Get a grip on your heart health 17



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Have you every judged a person by their handshake? Well now you may be able to determine their heart health too. A new Canadian study says a simple handgrip test can indicate a person’s risk of cardiovascular disease, and it’s the stronger the better.

The study at McMaster University in Hamilton, Ontario, tracked nearly 140,000 people from a range of socio-economic backgrounds across the US studying the relationship between handgrip and heart attack. Although there has long been an established link between reduced muscular strength and death, disability and illness, this is the most comprehensive study to hone in on heart health.

Researchers are suggesting a simple hand-grip test could replace more common – and complex – tests, which would have great effects on the outcomes of patients around the world.

A grip test is conducted using a handgrip dynamometer, which measures the force exerted when a person squeezes an object as hard as possible with their hands.

The findings, as reported in The Telegraph, show that for every five-kilo decline in grip strength there is an associated 16 per cent increased risk of death from any cause; a 17 per cent greater risk of cardiovascular death; a 17 per cent higher risk of non-cardiovascular mortality; and more modest increases in the risk of having a heart attack (seven per cent) or a stroke (nine per cent).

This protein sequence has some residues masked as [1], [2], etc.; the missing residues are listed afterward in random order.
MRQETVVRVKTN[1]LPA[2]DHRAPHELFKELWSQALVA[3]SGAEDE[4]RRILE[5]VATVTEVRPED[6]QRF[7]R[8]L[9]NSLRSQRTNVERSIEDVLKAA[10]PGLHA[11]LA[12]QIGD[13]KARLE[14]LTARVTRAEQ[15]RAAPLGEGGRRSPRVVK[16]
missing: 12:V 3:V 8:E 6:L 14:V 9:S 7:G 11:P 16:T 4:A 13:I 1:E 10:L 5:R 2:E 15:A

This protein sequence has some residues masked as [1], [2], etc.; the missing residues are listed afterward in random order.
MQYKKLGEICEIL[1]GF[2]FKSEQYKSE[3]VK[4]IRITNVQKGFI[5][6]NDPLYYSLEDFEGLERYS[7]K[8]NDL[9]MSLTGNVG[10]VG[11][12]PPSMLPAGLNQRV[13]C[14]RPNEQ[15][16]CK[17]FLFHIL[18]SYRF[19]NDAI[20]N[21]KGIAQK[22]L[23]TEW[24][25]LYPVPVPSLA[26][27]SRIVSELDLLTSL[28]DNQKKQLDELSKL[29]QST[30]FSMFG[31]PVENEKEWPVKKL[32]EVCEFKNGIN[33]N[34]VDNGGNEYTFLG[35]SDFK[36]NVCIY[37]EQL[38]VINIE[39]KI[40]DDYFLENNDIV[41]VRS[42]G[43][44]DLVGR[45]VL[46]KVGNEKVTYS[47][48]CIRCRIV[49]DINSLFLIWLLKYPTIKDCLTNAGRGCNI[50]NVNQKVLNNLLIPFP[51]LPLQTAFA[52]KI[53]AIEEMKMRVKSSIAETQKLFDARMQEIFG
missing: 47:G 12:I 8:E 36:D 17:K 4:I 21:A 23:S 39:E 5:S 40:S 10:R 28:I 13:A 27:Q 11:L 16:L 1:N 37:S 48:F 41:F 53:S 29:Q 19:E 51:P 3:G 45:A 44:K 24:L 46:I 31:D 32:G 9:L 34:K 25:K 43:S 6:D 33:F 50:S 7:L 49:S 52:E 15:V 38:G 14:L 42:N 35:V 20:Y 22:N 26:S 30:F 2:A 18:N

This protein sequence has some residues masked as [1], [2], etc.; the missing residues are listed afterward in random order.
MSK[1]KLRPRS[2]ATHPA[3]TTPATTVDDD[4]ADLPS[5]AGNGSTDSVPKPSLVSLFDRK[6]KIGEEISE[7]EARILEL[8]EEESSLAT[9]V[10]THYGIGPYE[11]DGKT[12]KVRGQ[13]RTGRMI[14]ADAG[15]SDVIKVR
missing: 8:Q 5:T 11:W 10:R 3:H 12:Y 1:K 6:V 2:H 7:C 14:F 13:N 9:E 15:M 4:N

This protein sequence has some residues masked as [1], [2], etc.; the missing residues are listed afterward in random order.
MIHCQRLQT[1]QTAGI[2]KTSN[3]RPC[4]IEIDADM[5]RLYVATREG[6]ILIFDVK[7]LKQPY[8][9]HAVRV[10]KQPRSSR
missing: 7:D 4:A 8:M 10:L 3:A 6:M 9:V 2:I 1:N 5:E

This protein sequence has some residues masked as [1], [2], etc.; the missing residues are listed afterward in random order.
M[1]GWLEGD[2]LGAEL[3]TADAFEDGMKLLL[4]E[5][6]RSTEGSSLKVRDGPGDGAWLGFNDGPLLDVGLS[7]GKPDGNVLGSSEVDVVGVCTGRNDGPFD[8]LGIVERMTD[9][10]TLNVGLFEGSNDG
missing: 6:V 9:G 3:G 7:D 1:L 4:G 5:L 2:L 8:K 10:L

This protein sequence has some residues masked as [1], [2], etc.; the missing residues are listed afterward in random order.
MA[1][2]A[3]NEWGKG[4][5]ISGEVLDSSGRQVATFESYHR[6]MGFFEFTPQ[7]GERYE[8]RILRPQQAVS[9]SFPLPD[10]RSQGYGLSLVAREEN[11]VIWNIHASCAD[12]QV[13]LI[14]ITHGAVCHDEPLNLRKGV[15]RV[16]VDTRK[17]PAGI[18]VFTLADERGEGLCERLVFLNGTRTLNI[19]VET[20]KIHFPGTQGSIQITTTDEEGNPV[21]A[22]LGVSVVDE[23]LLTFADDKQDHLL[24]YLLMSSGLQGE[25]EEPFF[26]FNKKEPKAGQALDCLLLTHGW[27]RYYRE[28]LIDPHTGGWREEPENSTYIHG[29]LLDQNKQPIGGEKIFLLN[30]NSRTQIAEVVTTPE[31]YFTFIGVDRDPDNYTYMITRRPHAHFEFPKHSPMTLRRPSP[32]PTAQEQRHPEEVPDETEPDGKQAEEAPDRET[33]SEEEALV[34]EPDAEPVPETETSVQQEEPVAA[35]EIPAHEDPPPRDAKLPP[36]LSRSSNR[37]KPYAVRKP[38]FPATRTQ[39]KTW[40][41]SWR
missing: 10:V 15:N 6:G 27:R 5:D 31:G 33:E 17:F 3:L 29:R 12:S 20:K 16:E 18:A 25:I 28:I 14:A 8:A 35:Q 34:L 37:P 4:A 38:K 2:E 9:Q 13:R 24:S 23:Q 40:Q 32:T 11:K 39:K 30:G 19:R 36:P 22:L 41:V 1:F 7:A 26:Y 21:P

These associations were found across the board, taking into account age, education level, physical activity level, smoking and drinking.

A low grip strength was linked with higher death rates in people who suffer a heart attack or stroke and non-cardiovascular diseases, for example cancer, suggesting muscle strength can predict the risk of death in people who develop a major illness.

The researchers concluded in medical journal The Lancet, “Further research is needed to identify determinants of muscular strength and to test whether improvement in strength reduces mortality and cardiovascular disease”.


How’s your handshake? Do you associate a strong grip with robust health?

Starts at 60 Writers

The Starts at 60 writers team seek out interesting topics and write them especially for you.

  1. It stands to reason that, if your muscles are being starved of nourishment through faulty circulation, then your muscle strength will diminish.

  2. interesting. but as i did a lot of work all my life, i now suffer from arthritis in my wrists. to grip is ok. but opening jars, the sudden release, jerks my wrists. so does shaking hands. i inherited a crook heart. i tend to have a weak grip nor anyway . too much pain.

  3. It talks of cardiovascular risk the heart attack and stroke separately. I would have thought cardiovascular covered them both. 14000 is quite a large group,so perhaps it can’t just be written off as “crap”,Natalie. Although I do think most of us notice our muscular strength diminishing as we get older,despite exercising and so on.

  4. As mentioned here by Wendy. Arthritis definitely weakens strength in hands. Fingers, and wrist. My strength in opening jars etc has diminished, due to stiffness and pain. So interesting article nevertheless

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